We’re nearly ready to go. Qualifiers – with all the ecstasy and agony that accompanies those unique bursts down the Henley course – are done. Tuesday and the start of the 2022 edition of the Regatta beckons. The draw, held in the Henley town hall, took place this afternoon to an extremely limited crowd; the HRR stewards determined yesterday evening that squeezing hundreds of people into an enclosed space some 72 hours before racing begins might not be the smartest idea.
The draw threw up a few interesting match-ups, curious narratives and notable absentees. I’ll cover a few of my immediate reflections below…
The eagle-eyed amongst us will have noticed several names missing from the starting roster, particularly in the open events. Perhaps the most notable was that of Graeme Thomas in the Diamond Challenge Sculls – he is the event holder and his likely contest with German powerhouse Oliver Zeidler was one I think a lot of neutrals were looking out for. His omission leaves Zeidler with a significantly easier task en-route to the title. The other Great Britain-related absentee was the women’s quad (originally slated to race as Leander Club & Edinburgh University); their task would have been immense in turning over the Chinese quad but it’s a shame nonetheless that they won’t be appearing. In the Hambleden, the second NZ pairing of K. M. Goodger & J. R. Gowler are also missing, leaving NZ1 as clear favourites for that trophy.
As I scanned the full draw for some of the events, particularly in the student and intermediate categories, I was struck by just how stacked some of the rosters are. We’ve heard a lot of noise coming out of the Regatta around just how strong the entry list is in 2022 but seeing crews lined up and their progression patterns mapped out for the first time really emphasised just how blessed we are with the number of world-class crews in attendance. In several categories, there are some sensational crews who were not selected; in others, some top-level boats did not even qualify. The final few days of the Regatta already look set to offer some mouth-watering contests.
Day One Match-Ups
As always, the draw was not entirely fair to some crews. Selection is a tough process and in events where there is extraordinary depth – which applies to pretty much all the junior and student events this year – really strong crews can end up facing other equally promising outfits on day one. The first that drew my eye was Newcastle University ‘A’ in the Prince Albert, lining up against A.S.R Nereus – this is Blue Star athletes one to five up against the second-ranked student Dutch crew. Marlow ‘A’ vs Henley in the Fawley Challenge Cup should be pretty tasty – they finished two seconds apart at Marlow Regatta a week ago. The Princess Elizabeth has also thrown up a couple of enticing races; Woodrow Wilson High School from the District of Columbia, USA have been pitted against Reading Blue Coat School, who won First Eights at the Schools’ Head of the River in March, whilst Brunswick School, who hail from Connecticut, are racing Championship Eight finalists Westminster School. In the Island Challenge Cup, we’ll get a hybrid reanimation of the Boat Race as Oxford University ‘B’ take on Cambridge at the top of the draw. At the bottom of the same page, Edinburgh ‘A’ against an unselected University of Washington crew. Although it’s not technically ‘day one’, a selected Sydney University in the Visitors Challenge Cup will face the might of four Dark Blue heavyweights, a crew which includes the Swiss double from Tokyo 2020.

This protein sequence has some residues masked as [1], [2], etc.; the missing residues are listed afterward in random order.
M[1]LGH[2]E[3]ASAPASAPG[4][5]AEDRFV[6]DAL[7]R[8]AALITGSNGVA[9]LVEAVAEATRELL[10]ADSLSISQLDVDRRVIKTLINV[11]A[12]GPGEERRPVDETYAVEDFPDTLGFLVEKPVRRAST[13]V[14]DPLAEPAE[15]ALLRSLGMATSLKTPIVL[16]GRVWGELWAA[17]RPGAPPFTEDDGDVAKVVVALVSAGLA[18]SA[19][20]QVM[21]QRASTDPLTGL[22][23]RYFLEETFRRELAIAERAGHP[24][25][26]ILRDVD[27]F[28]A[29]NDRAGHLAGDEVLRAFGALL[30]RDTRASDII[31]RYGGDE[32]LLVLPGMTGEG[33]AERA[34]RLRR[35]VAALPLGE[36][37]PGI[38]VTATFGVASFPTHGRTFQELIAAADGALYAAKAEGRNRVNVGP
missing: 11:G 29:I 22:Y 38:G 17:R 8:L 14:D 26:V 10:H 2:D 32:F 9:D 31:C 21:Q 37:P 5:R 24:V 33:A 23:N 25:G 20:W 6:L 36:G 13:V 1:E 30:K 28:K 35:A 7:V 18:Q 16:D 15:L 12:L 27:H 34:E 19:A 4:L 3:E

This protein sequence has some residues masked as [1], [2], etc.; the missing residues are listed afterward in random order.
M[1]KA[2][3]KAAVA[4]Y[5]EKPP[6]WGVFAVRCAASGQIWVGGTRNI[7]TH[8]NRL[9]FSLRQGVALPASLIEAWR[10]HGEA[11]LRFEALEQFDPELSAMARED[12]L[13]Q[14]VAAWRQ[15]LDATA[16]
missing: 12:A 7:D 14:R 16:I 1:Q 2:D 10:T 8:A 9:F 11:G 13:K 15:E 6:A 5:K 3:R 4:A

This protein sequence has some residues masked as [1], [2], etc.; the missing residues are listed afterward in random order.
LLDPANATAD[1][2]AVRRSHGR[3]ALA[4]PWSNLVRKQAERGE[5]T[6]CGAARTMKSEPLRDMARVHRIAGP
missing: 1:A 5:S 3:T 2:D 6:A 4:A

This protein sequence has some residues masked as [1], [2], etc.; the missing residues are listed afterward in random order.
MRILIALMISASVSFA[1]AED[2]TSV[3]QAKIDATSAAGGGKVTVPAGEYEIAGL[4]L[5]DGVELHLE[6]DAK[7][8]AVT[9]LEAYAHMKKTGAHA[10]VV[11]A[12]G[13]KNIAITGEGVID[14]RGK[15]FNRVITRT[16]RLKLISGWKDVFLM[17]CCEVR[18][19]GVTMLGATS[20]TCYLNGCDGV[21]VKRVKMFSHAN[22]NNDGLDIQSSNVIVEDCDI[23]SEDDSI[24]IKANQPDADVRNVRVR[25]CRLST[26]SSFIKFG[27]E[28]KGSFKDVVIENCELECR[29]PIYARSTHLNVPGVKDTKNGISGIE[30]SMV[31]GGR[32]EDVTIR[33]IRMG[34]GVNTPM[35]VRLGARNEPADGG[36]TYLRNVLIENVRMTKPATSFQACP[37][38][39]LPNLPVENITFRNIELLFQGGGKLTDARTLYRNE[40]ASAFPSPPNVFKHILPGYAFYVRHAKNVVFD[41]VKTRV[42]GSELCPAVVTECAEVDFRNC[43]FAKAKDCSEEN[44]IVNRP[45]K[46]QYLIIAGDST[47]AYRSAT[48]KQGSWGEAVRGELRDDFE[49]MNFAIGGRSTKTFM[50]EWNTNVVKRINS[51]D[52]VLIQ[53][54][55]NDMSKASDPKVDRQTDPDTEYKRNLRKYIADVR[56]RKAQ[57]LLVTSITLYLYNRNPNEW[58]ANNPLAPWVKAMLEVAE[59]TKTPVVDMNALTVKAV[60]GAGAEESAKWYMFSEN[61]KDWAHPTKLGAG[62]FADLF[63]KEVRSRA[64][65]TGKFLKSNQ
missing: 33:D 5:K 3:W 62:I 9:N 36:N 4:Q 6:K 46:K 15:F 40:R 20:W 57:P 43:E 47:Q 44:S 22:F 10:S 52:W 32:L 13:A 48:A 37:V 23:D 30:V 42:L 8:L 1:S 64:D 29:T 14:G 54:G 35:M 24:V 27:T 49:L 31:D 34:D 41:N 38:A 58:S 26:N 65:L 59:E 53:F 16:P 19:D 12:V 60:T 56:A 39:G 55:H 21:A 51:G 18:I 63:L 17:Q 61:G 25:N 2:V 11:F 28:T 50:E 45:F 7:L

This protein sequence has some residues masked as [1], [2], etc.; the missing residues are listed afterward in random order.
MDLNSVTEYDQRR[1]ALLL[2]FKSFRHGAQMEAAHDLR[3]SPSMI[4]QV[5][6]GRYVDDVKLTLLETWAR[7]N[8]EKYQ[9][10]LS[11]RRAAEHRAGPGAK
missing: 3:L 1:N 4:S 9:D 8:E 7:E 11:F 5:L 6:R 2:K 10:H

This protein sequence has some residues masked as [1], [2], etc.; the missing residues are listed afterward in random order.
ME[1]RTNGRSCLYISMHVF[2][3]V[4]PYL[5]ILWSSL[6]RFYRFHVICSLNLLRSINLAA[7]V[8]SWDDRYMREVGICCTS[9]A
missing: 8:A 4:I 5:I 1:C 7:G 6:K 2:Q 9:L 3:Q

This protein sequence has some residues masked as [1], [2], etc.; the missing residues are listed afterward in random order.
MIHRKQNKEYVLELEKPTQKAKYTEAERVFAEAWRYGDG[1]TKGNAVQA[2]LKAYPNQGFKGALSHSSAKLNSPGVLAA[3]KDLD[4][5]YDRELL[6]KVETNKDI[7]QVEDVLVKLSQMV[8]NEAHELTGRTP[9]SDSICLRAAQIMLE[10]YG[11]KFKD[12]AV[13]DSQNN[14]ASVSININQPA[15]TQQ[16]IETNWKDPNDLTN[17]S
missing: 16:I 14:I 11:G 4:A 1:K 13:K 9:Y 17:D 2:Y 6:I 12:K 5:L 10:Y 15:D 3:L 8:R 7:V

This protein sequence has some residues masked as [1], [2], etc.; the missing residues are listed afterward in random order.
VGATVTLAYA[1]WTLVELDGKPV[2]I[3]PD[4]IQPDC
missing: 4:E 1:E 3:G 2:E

Don’t worry – this isn’t going to become a numbers-heavy download on crews and where I think they rank. It’s simply a little question mark for the Stewards on how they determine which crews pre-qualify and then which crews deserve a selection/seed. The qualifying list already raised some pretty heavy eyebrows and some selection choices have elicited more than a curious glance from the rowing community. In fear of being proven badly wrong, I won’t highlight individual examples and will instead let the crews do their talking on the water but some very quick boats will be left wondering what else they could have done to have their name bolded out on the draw.
Date with Destiny
I spent most of yesterday at qualifiers, enjoying my first of ten days of annual leave – always a good vibe – and the atmosphere on-site was electric. It’s easy to forget just how much qualifying for the Regatta means to a lot of crews – the cries of jubilation as names were read out over the tannoy evidenced that. People have waited three long years for a ‘proper’ Henley Royal Regatta. The Stewards did what they could in 2021, putting on a COVID-safe event that allowed us all to come together in unconventional ways. 2022 will hopefully be back to normal; world class racing in a setting unlike any other, banked by thousands of giddy spectators and fueled by sun and champagne and destiny. If you’re reading this as an athlete, a spectator, a parent, a coach or simply a Regatta fan then I implore you to enjoy these next few days. There’s nothing quite like Henley Royal Regatta.
words by Junior Rowing News
photo by Ed Evans